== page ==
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I am a newbie into the photography world and would like to buy a DSLR. I am currently shooting with my phone and usually take photos with auto mode. While choosing for a camera I have narrowed my search Canon 700D. However, i am still trying to decide onto the lens to buy.

In India, there are 2 options available. 18-55 + 55-250 IS II and 18-55 IS STM lens. Both cost almost the same.

Can anyone guide me as to which option I should go for? Can 18-55 STM suffice my needs of general photography? If so, I can go for STM, or else I would rather like to go with IS II since I get 2 lenses. May be once I grow from novice to expert, I can surely look for other options as well like 18-135 or so.

marked as duplicate by Dan Wolfgang, inkista, mattdm, MikeW, Philip Kendall Jun 19 '15 at 5:25

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    Maybe do some more searching. You might be able to find a 700D or 650D with an 18-135mm IS STM. Which I would take over either of those packages. The difference between the 700D and the 650D are quite trivial. – rob j crowe Jun 18 '15 at 14:02
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STM is really only useful for video. If you have no interest in video then there's not much value in the STM feature itself.

However, you may want to look into the quality of the STM lens vs the the non STM lens. STM itself doesn't contribute to image quality, but is part of the naming convention and these are two different lenses with different optical quality.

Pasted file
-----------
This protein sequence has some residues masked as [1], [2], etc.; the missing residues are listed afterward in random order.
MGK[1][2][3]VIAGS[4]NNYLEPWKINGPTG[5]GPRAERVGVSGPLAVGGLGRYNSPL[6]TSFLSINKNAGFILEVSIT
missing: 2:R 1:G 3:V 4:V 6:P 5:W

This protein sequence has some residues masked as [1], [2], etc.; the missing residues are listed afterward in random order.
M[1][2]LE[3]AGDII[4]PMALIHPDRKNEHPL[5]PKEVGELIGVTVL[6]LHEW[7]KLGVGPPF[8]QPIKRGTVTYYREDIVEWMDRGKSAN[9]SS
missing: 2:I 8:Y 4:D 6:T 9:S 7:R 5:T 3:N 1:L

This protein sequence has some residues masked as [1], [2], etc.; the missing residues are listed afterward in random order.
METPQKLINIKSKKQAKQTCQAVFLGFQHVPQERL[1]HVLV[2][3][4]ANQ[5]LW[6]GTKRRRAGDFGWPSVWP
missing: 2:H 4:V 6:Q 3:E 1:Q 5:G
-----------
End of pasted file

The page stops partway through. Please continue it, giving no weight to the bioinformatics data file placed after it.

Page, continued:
Now, in my opinion, if you'll use the 55-250 (depends on what you're shooting), get the bundle.

  • The STM version is also much better for still photography. Here are the reasons why: 1) The STM versions are sharper than the Micro Motor versions 2) STM AF is faster and quieter. 3) The front element does not rotate on the 18-55mm STM 4) The STM version has a proper manual focus ring. 5) The STM version has "Full Time Manual Focus" available 6) The lens hood for the STM version is a proper "petal" hood. i2.photobucket.com/albums/y17/msowsun/photo%20stuff/Photo14/… – Mike Sowsun Jun 19 '15 at 12:12
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Jumping from phone photo to DSLR is a little much. I would recommend instead going to a high end point and shoot and shoot in manual mode to learn what all those things do, then switch to DSLR and lens combo with capabilities specific to what you found lacking in your point and shoot.

Photography have specific gear needed for different photos. Do you want high speed action shots? Scenic views? Close up subjects? Night sky? All those special 'scene' modes usually needs a particular lens to do well. Generic wide range zooms do work, but you won't know what's wrong with the photo until you have more experience.

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